35-year mortgage unlikely to help Indonesian homebuyers: Experts

A longer tenor could allow for smaller, less burdensome monthly payments, but it could also translate to higher interest rates given the bank’s longer period of exposure to loan risk.

Deni Ghifari

Deni Ghifari

The Jakarta Post


The picture shows a partially constructed subsidized housing complex in Tasikmalaya city, West Java, on Aug. 8, 2017. PHOTO: ANTARA/ THE JAKARTA POST

February 7, 2024

JAKARTA – The government is considering extending the maximum home mortgage tenor to 35 years to provide more affordable monthly payments for lower-income households, but experts say the policy is unlikely to be much help in solving the country’s housing issues.

The plan was proposed by the Public Works and Housing Ministry in December of last year, and a pilot project is set to launch this year. Currently, the maximum legal mortgage tenor is 30 years.

The ministry is also seeking to introduce a flat interest rate throughout the repayment period.

Currently, banks often offer a mixed scheme with a flat rate for the first few years of the mortgage, followed by a floating rate in subsequent years.

“So, this new [flat rate] product is definite. All that’s left to do is [to decide] the tenor,” said Herry Trisaputra Zuna, the ministry’s public works and housing infrastructure financing director general, in December 2023, as quoted by Bisnis.

He went on to say that the plan would be incorporated into the country’s subsidized housing program for lower-income citizens.

A longer tenor could allow for smaller, less burdensome monthly payments, but it could also translate to higher interest rates given the bank’s longer period of exposure to loan risk.

The plan received some negative commentary on X, formerly known as Twitter, in which users expressed concern about the potential for higher interest rates.

“[The government] should’ve lowered [housing] prices. [We were] instead told to be IN DEBT for LONGER. This was all because of boomers and banks,” reads an X post from Jan. 19.

The government says that as of 2021, there was a “backlog” of 12.71 million homebuyers in its housing target and that the number is increasing by between 600,000 and 800,000 annually.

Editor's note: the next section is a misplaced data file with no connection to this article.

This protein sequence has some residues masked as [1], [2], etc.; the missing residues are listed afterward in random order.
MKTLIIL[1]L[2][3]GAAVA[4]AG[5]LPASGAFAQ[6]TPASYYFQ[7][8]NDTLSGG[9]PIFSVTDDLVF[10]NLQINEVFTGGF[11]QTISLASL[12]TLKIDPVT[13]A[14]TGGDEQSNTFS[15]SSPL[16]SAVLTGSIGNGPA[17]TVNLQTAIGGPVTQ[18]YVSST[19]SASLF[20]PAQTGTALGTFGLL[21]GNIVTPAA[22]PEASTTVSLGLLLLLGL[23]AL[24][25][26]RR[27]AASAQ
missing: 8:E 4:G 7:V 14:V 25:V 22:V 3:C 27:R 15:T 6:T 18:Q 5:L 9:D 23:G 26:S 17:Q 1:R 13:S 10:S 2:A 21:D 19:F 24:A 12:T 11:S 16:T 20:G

Most homebuyers rely on financing provided by banks and other financing institutions, and only small number can afford housing out of pocket, Bank Indonesia (BI) data shows.

Read also: Candidates promise to ease mortgages, set up agency to solve housing problem

Nailul Huda, analyst at the Center of Economic and Law Studies (CELIOS), said on Monday that rapidly increasing housing prices in the country were not being accompanied by a commensurate growth in income.

“And thus, many cannot buy houses, especially the young. Housing is unaffordable, except for subsidized housing,” Nailul told the The Jakarta Post on Monday.

He went on to say that tackling the affordability problem could be difficult unless the government managed to bring mortgage interest rates closer to the BI benchmark rate.

The BI rate has been at 6 percent for the past few months while mortgage rates as of November 2023 were hovering at 8.34 percent, Antara has reported.

“With lower interest rates, there would be no need to pay a mortgage for 35 years because the [payments] would be lower,” said Nailul.

Think tank Next Policy wrote in a January statement that high interest rates were hampering homeownership in the country. Tackling high interest rates would be crucial to ensuring the government met its homeownership targets, it said.

The think tank also suggested that the government offer a wide range of incentives and subsidies to bring down the cost of building a house.

Binus University banking industry analyst Doddy Ariefianto told the Post on Monday that extending the tenor of mortgages would also raise the risk of the loan itself given the longer borrowing period.

The average Indonesian homebuyer had about a 20-year timeframe for a mortgage, he said, as people were typically able to afford one at between 30 and 35 years old and the retirement age in the country was 55 years old.

A mortgage with a 35-year tenor could require the borrower to make payments well past his or her retirement age, he noted.

Real Estate Indonesia (REI) chairman Joko Suranto told the Post on Wednesday that property players considered the plan a “positive breakthrough” as it would provide wider access to mortgages, broadening the market.

However, he said, the scheme would barely make a dent in the recovery of the property industry, which had been hit hard by the COVID-19 pandemic.

Meanwhile, Bambang Eka Jaya, deputy chair of Real Estate Indonesia (REI) said on Monday that the policy should be accompanied by lower interest rates, as the country’s high interest rates could hamper the scheme, Kompas reported.

Risza Bambang, a financial planner at OneShildt, said on Monday that some consumers could still benefit from the scheme, specifically those able to advance their careers and income over the course of their lives.

He said this would make the payments associated with the longer-tenor mortgage more affordable, especially given the planned flat interest rate.

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